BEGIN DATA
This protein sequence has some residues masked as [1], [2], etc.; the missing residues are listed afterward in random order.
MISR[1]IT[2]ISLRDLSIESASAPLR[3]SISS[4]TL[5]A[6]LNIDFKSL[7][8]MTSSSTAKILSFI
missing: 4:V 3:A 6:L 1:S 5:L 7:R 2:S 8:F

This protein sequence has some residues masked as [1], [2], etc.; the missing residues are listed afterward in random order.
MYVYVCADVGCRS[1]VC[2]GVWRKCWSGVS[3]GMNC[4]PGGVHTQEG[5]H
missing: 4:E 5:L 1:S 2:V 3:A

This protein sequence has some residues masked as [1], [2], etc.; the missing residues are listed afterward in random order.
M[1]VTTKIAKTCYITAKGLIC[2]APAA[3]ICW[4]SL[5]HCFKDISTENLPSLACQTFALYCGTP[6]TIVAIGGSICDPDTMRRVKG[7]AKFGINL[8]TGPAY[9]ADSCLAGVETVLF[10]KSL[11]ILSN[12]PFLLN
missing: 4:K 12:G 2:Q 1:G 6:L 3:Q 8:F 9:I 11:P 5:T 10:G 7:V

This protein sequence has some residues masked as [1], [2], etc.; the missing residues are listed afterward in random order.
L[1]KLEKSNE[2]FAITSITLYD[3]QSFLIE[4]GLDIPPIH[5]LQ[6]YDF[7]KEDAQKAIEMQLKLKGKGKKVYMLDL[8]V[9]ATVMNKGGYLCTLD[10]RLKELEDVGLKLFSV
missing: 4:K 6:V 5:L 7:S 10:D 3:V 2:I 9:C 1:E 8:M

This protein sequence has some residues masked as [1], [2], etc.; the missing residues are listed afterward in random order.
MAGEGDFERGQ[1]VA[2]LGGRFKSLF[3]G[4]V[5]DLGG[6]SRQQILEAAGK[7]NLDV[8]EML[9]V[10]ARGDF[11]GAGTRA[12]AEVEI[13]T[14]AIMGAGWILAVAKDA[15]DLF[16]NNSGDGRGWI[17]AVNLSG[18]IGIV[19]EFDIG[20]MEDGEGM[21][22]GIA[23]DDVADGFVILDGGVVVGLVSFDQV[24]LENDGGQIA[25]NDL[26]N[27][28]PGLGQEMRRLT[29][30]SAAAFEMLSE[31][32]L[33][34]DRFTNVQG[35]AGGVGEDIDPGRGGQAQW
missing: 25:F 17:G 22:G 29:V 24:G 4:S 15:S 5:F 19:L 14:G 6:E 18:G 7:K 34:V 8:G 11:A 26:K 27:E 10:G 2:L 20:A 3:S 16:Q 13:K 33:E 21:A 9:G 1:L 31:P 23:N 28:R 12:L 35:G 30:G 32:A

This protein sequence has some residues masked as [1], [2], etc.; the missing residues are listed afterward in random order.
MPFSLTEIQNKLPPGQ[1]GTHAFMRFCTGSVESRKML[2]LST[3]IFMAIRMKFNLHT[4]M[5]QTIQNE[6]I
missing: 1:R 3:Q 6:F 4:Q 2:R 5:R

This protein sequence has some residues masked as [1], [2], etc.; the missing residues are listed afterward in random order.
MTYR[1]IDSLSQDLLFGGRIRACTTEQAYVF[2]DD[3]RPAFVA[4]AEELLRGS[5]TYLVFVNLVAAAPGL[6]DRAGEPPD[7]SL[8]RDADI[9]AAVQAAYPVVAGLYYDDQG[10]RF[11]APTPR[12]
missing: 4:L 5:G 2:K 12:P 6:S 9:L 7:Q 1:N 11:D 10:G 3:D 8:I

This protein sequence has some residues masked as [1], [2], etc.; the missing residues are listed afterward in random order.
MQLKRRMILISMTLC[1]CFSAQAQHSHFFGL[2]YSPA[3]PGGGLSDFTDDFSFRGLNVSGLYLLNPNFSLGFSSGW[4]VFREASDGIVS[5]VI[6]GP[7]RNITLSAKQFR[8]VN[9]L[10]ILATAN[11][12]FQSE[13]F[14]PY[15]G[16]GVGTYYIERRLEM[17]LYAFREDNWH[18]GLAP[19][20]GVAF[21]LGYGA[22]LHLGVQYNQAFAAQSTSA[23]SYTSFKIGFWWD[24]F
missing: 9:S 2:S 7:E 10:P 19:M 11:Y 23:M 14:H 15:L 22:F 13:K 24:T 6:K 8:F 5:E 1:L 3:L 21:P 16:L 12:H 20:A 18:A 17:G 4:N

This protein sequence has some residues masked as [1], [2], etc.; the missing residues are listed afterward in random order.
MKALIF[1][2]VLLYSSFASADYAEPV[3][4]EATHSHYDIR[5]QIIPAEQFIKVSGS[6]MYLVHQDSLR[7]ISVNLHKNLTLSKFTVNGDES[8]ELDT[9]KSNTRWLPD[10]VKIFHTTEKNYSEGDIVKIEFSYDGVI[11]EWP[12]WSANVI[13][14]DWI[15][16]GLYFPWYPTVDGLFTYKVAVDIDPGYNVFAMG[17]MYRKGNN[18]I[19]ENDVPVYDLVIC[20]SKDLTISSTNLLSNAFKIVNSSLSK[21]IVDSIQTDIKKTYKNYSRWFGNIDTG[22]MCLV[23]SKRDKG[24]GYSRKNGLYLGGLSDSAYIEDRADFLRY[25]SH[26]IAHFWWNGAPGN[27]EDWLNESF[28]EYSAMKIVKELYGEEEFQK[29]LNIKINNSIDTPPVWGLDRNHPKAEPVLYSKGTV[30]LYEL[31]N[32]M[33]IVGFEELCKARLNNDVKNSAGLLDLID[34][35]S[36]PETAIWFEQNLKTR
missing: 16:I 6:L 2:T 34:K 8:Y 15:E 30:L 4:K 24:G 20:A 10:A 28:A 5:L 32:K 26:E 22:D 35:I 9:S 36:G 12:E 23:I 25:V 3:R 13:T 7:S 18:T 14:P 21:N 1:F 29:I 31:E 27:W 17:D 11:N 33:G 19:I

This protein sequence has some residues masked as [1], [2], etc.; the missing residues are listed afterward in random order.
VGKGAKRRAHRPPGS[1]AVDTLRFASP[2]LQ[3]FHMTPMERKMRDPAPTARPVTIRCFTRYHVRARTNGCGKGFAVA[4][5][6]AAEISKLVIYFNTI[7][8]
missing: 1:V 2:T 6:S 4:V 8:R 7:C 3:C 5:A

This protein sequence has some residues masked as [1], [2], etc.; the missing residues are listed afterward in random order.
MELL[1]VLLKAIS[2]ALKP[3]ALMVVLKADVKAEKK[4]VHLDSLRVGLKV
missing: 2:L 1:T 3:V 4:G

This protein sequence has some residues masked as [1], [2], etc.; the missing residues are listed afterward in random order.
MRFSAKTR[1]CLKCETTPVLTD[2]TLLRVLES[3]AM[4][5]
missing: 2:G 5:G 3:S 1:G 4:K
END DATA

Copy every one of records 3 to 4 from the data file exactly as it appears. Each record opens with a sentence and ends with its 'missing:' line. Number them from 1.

This protein sequence has some residues masked as [1], [2], etc.; the missing residues are listed afterward in random order.
M[1]VTTKIAKTCYITAKGLIC[2]APAA[3]ICW[4]SL[5]HCFKDISTENLPSLACQTFALYCGTP[6]TIVAIGGSICDPDTMRRVKG[7]AKFGINL[8]TGPAY[9]ADSCLAGVETVLF[10]KSL[11]ILSN[12]PFLLN
missing: 4:K 12:G 2:Q 1:G 6:L 3:Q 8:F 9:I 11:P 5:T 10:G 7:V

This protein sequence has some residues masked as [1], [2], etc.; the missing residues are listed afterward in random order.
L[1]KLEKSNE[2]FAITSITLYD[3]QSFLIE[4]GLDIPPIH[5]LQ[6]YDF[7]KEDAQKAIEMQLKLKGKGKKVYMLDL[8]V[9]ATVMNKGGYLCTLD[10]RLKELEDVGLKLFSV
missing: 4:K 6:V 5:L 7:S 10:D 3:V 2:I 9:C 1:E 8:M